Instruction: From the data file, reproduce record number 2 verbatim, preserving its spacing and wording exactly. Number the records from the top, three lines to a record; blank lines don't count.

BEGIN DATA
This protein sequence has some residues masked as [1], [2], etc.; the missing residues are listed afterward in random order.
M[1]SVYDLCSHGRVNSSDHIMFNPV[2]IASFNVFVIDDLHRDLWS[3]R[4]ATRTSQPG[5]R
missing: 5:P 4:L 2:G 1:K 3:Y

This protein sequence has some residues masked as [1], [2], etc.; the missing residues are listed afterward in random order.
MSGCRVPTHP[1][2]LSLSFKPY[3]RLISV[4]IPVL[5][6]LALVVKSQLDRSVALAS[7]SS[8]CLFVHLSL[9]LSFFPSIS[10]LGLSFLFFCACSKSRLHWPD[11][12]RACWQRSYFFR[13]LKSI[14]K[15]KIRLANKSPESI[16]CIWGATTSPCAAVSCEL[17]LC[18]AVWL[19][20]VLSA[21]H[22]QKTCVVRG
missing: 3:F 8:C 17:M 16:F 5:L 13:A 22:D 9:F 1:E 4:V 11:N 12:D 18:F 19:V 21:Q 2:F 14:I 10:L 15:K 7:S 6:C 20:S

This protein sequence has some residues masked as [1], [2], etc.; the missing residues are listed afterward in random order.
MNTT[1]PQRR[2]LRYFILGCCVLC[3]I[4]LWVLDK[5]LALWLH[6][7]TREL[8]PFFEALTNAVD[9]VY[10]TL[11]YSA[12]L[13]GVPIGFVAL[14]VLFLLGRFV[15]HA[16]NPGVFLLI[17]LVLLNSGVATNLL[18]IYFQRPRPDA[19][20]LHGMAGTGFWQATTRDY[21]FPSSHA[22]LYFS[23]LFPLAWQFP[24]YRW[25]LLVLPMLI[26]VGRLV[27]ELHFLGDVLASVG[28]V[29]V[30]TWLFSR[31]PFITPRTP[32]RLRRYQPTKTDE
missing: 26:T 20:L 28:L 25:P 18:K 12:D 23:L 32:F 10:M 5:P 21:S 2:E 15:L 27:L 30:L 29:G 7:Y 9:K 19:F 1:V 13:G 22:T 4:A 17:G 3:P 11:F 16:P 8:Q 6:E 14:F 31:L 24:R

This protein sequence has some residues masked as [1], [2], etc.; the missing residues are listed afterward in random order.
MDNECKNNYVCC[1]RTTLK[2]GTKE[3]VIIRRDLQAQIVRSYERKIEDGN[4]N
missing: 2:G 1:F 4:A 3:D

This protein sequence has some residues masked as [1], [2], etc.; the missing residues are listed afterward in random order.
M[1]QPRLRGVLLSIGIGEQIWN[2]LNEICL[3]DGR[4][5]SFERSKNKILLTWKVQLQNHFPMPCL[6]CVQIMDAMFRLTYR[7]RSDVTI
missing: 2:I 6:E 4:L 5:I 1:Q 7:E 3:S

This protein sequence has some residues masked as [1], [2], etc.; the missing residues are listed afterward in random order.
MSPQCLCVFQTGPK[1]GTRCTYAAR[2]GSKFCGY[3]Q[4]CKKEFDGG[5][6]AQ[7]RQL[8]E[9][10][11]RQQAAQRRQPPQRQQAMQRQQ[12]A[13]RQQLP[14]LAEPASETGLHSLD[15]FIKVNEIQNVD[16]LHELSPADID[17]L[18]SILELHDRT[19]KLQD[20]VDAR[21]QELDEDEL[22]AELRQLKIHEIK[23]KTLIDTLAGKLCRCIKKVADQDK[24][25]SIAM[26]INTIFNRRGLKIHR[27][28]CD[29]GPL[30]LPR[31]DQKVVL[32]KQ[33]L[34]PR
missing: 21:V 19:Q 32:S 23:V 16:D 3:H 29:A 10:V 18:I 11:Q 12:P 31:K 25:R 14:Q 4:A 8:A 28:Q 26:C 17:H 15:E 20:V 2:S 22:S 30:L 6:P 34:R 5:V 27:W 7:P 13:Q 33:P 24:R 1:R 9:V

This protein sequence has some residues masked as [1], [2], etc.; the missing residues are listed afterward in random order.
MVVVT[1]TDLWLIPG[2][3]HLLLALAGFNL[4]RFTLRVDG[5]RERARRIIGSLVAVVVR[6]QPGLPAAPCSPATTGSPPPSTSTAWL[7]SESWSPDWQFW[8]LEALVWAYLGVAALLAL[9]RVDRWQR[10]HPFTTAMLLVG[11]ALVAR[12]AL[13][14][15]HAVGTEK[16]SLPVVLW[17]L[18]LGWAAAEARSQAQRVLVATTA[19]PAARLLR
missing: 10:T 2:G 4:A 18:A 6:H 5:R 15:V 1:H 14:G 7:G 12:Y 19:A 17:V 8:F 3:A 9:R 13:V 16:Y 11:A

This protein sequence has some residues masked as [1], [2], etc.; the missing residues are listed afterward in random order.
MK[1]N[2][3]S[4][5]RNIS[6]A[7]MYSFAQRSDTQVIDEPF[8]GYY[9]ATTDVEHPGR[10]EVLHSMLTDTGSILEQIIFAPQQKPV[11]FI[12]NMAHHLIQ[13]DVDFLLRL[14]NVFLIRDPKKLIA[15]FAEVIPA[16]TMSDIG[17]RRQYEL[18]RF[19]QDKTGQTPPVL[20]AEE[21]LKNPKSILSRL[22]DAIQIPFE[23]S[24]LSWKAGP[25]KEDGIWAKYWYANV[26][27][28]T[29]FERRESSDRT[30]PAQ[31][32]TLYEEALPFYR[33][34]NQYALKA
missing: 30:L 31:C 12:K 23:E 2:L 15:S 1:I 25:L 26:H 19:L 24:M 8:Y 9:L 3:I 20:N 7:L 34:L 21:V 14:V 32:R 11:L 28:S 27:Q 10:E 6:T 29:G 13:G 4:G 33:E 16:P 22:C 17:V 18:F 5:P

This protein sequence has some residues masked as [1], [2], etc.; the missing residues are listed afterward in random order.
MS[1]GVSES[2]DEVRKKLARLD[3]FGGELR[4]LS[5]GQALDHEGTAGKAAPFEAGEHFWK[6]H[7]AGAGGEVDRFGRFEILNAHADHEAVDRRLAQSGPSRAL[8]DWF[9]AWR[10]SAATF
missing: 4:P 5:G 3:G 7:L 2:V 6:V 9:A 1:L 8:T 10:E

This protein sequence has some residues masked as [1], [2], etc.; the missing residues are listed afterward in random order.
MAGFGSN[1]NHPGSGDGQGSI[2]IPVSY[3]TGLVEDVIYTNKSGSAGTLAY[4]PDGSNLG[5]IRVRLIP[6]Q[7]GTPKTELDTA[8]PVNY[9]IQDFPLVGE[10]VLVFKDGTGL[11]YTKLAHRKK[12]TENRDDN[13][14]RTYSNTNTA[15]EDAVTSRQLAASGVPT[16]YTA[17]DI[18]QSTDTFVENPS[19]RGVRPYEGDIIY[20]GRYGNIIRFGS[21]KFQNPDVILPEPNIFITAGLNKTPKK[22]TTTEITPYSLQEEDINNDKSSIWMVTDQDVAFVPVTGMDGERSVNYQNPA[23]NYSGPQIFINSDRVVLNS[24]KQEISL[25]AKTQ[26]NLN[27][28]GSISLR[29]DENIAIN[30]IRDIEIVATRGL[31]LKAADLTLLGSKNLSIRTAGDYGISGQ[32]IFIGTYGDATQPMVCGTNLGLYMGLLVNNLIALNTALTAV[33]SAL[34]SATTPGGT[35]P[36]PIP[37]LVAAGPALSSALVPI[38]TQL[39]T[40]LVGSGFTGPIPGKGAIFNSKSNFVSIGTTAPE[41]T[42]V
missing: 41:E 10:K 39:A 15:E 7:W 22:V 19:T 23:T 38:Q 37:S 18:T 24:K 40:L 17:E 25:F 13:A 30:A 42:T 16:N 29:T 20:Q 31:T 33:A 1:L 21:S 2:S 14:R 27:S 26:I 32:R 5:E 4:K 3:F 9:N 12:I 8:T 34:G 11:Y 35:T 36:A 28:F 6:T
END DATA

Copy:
This protein sequence has some residues masked as [1], [2], etc.; the missing residues are listed afterward in random order.
MSGCRVPTHP[1][2]LSLSFKPY[3]RLISV[4]IPVL[5][6]LALVVKSQLDRSVALAS[7]SS[8]CLFVHLSL[9]LSFFPSIS[10]LGLSFLFFCACSKSRLHWPD[11][12]RACWQRSYFFR[13]LKSI[14]K[15]KIRLANKSPESI[16]CIWGATTSPCAAVSCEL[17]LC[18]AVWL[19][20]VLSA[21]H[22]QKTCVVRG
missing: 3:F 8:C 17:M 16:F 5:L 13:A 22:D 9:F 1:E 4:V 11:N 12:D 18:F 19:V 21:Q 2:F 14:I 10:L 15:K 7:S 6:C 20:S